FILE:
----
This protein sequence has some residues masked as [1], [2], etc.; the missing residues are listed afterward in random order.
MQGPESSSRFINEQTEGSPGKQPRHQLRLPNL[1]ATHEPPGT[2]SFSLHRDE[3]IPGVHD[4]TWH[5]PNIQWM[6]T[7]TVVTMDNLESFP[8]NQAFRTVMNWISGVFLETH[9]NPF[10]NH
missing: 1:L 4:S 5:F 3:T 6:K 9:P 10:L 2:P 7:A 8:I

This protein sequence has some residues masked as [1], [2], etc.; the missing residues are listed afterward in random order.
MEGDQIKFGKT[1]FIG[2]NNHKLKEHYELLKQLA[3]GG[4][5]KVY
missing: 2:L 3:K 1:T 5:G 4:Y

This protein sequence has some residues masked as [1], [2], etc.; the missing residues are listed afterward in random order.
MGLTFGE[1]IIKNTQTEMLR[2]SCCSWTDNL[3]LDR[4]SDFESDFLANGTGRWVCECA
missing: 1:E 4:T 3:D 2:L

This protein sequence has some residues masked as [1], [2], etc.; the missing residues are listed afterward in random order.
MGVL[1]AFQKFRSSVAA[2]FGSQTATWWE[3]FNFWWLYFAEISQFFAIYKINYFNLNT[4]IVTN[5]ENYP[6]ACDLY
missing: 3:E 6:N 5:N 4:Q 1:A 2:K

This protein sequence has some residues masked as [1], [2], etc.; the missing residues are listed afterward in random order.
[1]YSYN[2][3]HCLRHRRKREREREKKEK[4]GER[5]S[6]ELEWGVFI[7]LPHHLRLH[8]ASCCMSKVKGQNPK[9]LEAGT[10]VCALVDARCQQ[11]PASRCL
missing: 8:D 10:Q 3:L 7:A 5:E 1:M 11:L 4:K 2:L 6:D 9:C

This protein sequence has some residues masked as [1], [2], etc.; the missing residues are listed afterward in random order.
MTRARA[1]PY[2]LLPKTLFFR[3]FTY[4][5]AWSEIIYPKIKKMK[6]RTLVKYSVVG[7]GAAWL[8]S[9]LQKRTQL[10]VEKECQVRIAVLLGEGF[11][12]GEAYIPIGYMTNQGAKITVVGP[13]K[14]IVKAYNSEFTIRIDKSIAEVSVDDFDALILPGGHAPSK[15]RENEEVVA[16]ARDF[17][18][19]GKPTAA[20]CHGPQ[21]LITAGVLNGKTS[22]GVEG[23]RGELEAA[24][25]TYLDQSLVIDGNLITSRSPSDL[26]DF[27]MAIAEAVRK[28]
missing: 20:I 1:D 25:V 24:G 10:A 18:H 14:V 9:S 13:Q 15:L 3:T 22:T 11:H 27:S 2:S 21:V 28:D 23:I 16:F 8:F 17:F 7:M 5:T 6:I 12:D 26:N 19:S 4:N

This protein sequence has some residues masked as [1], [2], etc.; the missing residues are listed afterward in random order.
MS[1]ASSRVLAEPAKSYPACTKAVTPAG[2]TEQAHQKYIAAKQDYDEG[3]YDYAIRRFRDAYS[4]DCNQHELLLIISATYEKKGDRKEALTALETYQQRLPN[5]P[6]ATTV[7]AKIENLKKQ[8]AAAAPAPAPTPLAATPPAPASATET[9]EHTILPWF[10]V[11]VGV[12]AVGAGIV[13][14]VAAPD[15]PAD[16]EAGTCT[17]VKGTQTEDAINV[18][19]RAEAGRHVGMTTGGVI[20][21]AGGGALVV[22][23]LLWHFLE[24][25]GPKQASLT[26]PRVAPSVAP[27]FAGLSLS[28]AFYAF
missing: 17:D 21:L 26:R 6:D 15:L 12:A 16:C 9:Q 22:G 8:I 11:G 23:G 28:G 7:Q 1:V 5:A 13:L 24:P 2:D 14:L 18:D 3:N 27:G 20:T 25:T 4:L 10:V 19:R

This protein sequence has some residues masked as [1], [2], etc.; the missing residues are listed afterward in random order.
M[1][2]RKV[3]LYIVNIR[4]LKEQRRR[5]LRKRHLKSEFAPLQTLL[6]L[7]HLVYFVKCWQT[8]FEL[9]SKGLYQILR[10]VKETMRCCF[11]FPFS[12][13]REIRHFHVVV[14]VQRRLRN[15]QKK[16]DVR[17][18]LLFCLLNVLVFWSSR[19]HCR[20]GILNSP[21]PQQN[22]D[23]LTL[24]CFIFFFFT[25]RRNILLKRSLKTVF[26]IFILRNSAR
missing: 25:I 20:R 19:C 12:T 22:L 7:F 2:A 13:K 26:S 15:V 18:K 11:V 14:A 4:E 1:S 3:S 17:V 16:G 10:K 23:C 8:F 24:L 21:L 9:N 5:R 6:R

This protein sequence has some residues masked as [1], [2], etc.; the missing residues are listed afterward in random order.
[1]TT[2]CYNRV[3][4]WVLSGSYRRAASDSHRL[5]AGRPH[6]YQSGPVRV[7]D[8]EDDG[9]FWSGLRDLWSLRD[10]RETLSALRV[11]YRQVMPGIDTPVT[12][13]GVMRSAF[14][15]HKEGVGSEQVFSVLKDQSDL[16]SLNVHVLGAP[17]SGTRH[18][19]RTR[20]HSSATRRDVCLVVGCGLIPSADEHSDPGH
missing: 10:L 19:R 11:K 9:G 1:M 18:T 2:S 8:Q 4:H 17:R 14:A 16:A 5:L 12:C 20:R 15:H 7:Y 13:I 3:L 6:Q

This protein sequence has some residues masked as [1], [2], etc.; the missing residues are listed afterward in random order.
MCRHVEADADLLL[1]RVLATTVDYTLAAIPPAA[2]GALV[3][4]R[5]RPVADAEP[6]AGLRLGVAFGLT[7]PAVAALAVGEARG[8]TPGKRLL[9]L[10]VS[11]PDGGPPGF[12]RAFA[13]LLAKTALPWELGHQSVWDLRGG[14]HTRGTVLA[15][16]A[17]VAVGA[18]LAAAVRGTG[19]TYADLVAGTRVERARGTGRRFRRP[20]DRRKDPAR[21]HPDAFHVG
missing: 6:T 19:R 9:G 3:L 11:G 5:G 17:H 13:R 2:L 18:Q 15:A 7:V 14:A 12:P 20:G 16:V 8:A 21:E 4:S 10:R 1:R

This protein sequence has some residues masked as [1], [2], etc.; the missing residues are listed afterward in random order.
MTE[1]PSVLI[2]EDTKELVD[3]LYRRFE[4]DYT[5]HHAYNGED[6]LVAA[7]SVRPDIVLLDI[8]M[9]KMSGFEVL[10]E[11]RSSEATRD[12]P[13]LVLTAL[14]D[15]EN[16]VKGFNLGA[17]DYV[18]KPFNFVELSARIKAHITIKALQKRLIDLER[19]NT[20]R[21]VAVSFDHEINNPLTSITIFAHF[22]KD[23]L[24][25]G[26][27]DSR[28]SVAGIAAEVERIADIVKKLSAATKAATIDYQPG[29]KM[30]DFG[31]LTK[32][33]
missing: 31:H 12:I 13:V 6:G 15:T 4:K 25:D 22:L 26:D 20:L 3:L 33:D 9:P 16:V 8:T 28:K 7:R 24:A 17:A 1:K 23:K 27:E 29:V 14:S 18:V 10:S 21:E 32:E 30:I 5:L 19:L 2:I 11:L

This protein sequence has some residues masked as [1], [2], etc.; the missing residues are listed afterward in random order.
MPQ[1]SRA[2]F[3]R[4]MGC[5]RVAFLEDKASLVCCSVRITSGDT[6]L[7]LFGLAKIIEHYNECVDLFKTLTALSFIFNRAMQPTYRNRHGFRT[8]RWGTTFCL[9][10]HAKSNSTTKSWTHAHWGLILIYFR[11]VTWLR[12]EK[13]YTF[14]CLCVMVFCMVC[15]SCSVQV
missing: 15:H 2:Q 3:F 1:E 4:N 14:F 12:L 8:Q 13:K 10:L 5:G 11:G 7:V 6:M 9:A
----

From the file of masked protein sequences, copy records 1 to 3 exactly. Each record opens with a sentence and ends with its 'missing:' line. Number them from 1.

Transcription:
This protein sequence has some residues masked as [1], [2], etc.; the missing residues are listed afterward in random order.
MQGPESSSRFINEQTEGSPGKQPRHQLRLPNL[1]ATHEPPGT[2]SFSLHRDE[3]IPGVHD[4]TWH[5]PNIQWM[6]T[7]TVVTMDNLESFP[8]NQAFRTVMNWISGVFLETH[9]NPF[10]NH
missing: 1:L 4:S 5:F 3:T 6:K 9:P 10:L 2:P 7:A 8:I

This protein sequence has some residues masked as [1], [2], etc.; the missing residues are listed afterward in random order.
MEGDQIKFGKT[1]FIG[2]NNHKLKEHYELLKQLA[3]GG[4][5]KVY
missing: 2:L 3:K 1:T 5:G 4:Y

This protein sequence has some residues masked as [1], [2], etc.; the missing residues are listed afterward in random order.
MGLTFGE[1]IIKNTQTEMLR[2]SCCSWTDNL[3]LDR[4]SDFESDFLANGTGRWVCECA
missing: 1:E 4:T 3:D 2:L